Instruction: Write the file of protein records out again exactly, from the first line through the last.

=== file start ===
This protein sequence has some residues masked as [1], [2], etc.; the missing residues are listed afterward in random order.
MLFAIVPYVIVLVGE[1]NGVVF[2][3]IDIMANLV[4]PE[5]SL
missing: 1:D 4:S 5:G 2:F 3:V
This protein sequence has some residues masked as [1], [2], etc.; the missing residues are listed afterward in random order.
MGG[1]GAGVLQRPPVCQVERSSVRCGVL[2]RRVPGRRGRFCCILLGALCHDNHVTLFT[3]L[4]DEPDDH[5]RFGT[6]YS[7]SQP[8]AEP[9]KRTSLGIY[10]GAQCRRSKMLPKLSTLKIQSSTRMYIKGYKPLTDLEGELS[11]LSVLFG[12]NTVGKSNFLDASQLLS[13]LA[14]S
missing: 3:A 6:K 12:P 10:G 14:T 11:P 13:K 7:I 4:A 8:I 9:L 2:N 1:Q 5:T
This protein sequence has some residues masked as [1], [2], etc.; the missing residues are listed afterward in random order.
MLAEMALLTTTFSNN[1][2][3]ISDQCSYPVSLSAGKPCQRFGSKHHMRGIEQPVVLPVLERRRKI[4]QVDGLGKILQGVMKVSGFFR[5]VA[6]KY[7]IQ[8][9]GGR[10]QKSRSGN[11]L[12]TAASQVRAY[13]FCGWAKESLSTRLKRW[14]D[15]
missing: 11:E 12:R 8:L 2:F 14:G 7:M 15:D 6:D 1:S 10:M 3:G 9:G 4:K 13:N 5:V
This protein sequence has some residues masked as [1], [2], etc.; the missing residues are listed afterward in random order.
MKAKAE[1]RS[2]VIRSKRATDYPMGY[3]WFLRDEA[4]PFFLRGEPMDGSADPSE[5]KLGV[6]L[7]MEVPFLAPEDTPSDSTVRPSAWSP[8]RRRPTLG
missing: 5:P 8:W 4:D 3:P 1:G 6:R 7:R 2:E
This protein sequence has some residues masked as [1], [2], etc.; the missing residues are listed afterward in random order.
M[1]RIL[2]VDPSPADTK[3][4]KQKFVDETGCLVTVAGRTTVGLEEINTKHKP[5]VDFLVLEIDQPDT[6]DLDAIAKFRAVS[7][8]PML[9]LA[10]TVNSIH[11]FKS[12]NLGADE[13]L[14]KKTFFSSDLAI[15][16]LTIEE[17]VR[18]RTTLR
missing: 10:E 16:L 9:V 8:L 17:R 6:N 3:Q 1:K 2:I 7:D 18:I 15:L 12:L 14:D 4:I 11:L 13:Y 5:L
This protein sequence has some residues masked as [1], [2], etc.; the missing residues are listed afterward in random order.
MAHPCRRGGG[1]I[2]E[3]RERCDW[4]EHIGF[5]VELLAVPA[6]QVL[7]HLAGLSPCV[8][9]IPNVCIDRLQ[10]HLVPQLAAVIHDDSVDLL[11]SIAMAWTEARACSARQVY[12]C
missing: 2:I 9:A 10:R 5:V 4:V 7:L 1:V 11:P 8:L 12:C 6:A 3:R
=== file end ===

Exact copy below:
This protein sequence has some residues masked as [1], [2], etc.; the missing residues are listed afterward in random order.
MLFAIVPYVIVLVGE[1]NGVVF[2][3]IDIMANLV[4]PE[5]SL
missing: 1:D 4:S 5:G 2:F 3:V
This protein sequence has some residues masked as [1], [2], etc.; the missing residues are listed afterward in random order.
MGG[1]GAGVLQRPPVCQVERSSVRCGVL[2]RRVPGRRGRFCCILLGALCHDNHVTLFT[3]L[4]DEPDDH[5]RFGT[6]YS[7]SQP[8]AEP[9]KRTSLGIY[10]GAQCRRSKMLPKLSTLKIQSSTRMYIKGYKPLTDLEGELS[11]LSVLFG[12]NTVGKSNFLDASQLLS[13]LA[14]S
missing: 3:A 6:K 12:P 10:G 14:T 11:P 13:K 7:I 4:A 8:I 9:L 2:N 1:Q 5:T
This protein sequence has some residues masked as [1], [2], etc.; the missing residues are listed afterward in random order.
MLAEMALLTTTFSNN[1][2][3]ISDQCSYPVSLSAGKPCQRFGSKHHMRGIEQPVVLPVLERRRKI[4]QVDGLGKILQGVMKVSGFFR[5]VA[6]KY[7]IQ[8][9]GGR[10]QKSRSGN[11]L[12]TAASQVRAY[13]FCGWAKESLSTRLKRW[14]D[15]
missing: 11:E 12:R 8:L 2:F 14:G 7:M 15:D 6:D 1:S 10:M 3:G 9:G 4:K 13:N 5:V
This protein sequence has some residues masked as [1], [2], etc.; the missing residues are listed afterward in random order.
MKAKAE[1]RS[2]VIRSKRATDYPMGY[3]WFLRDEA[4]PFFLRGEPMDGSADPSE[5]KLGV[6]L[7]MEVPFLAPEDTPSDSTVRPSAWSP[8]RRRPTLG
missing: 5:P 8:W 4:D 3:P 1:G 6:R 7:R 2:E
This protein sequence has some residues masked as [1], [2], etc.; the missing residues are listed afterward in random order.
M[1]RIL[2]VDPSPADTK[3][4]KQKFVDETGCLVTVAGRTTVGLEEINTKHKP[5]VDFLVLEIDQPDT[6]DLDAIAKFRAVS[7][8]PML[9]LA[10]TVNSIH[11]FKS[12]NLGADE[13]L[14]KKTFFSSDLAI[15][16]LTIEE[17]VR[18]RTTLR
missing: 10:E 16:L 9:V 8:L 17:R 6:N 3:Q 1:K 2:I 7:D 18:I 15:L 12:L 14:D 4:I 11:L 13:Y 5:L
This protein sequence has some residues masked as [1], [2], etc.; the missing residues are listed afterward in random order.
MAHPCRRGGG[1]I[2]E[3]RERCDW[4]EHIGF[5]VELLAVPA[6]QVL[7]HLAGLSPCV[8][9]IPNVCIDRLQ[10]HLVPQLAAVIHDDSVDLL[11]SIAMAWTEARACSARQVY[12]C
missing: 2:I 9:A 10:R 5:V 4:V 7:L 1:V 11:P 8:L 12:C 6:A 3:R